401(K) Loans: The Dangers of borrowing from yourself

Loaning money to yourself from a 401(k) may seem like a great idea.  After all, these loans result in paying interest to yourself rather than to a lender which may lower overall interest costs.  Additionally, 401(k) loans do not require credit checks or a lengthy application.  Instead, the process of taking out a loan is fairly simple.  The benefits of 401(k) loans has led many savers to use it as a go-to tool for addressing financial shortfalls.  In fact, according the Employee Benefits Research Institute, nearly 20 percent of all 401(k) participants had a current loan outstanding. While a 401(k) loan can be significantly more attractive than other financing alternatives, participants need to understand all of the implications before getting started.

The terms

401(k) loans allow participants to borrow the lesser of 50 percent of the account balance or $50,000.  For example, a participant with a 401(k) balance of $200,000 could only borrow $50,000. While the interest rate charged on the loan is generally 1 to 2 percent higher than the prime lending rate, you are paying yourself back with interest. The payments are made through payroll deductions on an after-tax basis and loan terms generally have a payback period of five years with no pre-payment penalty.  If all that sounds good so far, why might a 401(k) loan be a bad idea?

First, the obvious – you are tapping funds earmarked for tomorrow (retirement) to cover financial needs for today.  Remember, any funds that you have removed from your retirement account to lend yourself are no longer invested and working for you. Lower balances may result in less tax-deferred growth of your plan.  Additionally, some participants may no longer be able to afford to make their regular 401(k) contributions while also paying back their 401(k) loan.  In fact, according to the human resources firm Aon Hewitt, participants with an outstanding loan are contributing on average 2 percent less of their salary to their 401(k) than those without a loan.  So not only is less money working for you, but those with a loan usually have to reduce their contributions to repay the loan which can result in significantly less money saved for the future.

Don’t let your 401(k) get repossessed

There’s also the repercussions of changing jobs to consider — one of the biggest risks of a 401(k) loan. Should you leave your employer for any reason before your loan is paid, you generally have 60 days to pay back the loan in full. That’s right — only 60 days. In the event that you are unable to pay back the loan, the loan is fully taxable and could be subject to a 10 percent early withdrawal penalty if you are younger than age 59½.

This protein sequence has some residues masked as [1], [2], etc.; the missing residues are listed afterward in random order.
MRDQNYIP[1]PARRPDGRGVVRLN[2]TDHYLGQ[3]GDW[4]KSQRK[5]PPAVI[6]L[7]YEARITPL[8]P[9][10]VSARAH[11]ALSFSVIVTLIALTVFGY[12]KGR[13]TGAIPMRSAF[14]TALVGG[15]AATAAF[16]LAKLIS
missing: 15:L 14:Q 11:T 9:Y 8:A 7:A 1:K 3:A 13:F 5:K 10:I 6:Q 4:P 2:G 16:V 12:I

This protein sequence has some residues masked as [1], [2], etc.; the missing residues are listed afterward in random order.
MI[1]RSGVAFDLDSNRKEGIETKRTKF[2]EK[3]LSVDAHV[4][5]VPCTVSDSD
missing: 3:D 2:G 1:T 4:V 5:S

With the average worker changing jobs every 4 years or so, many participants are faced with this harsh reality. According to the National Bureau of Economic Research, a whopping 86 percent of borrowers that leave their employer end up defaulting on their loan.  Additionally, some workers end up staying at employers they might otherwise leave due to the fear associated with defaulting on an existing 401(k) loan.  Bottom line – you never want to be in the position where you stick around at job that is not congruent with your long-term career goals simply because of a 401(k) loan.

Prior to borrowing against your 401(k) plan, be sure to familiarize yourself with the rules of your specific plan by speaking to your plan’s administrator and human resources department.  Also, be sure to exhaust other funding options such as a home equity loan or line of credit before tapping your retirement plan.   The potential tax deductibility of home equity loans may make them an important option worth reviewing.  While 401(k) loans can be costlier than you think, they are certainly a better alternative than cashing out your plan completely or paying ultra-high interest rates on other debt.

Financial emergencies do happen and a 401(k) loan may be your only choice.  However, be sure to proceed with caution.  Since everyone’s situation is unique, consider speaking to your tax, legal and financial advisers to determine the most appropriate approach for you.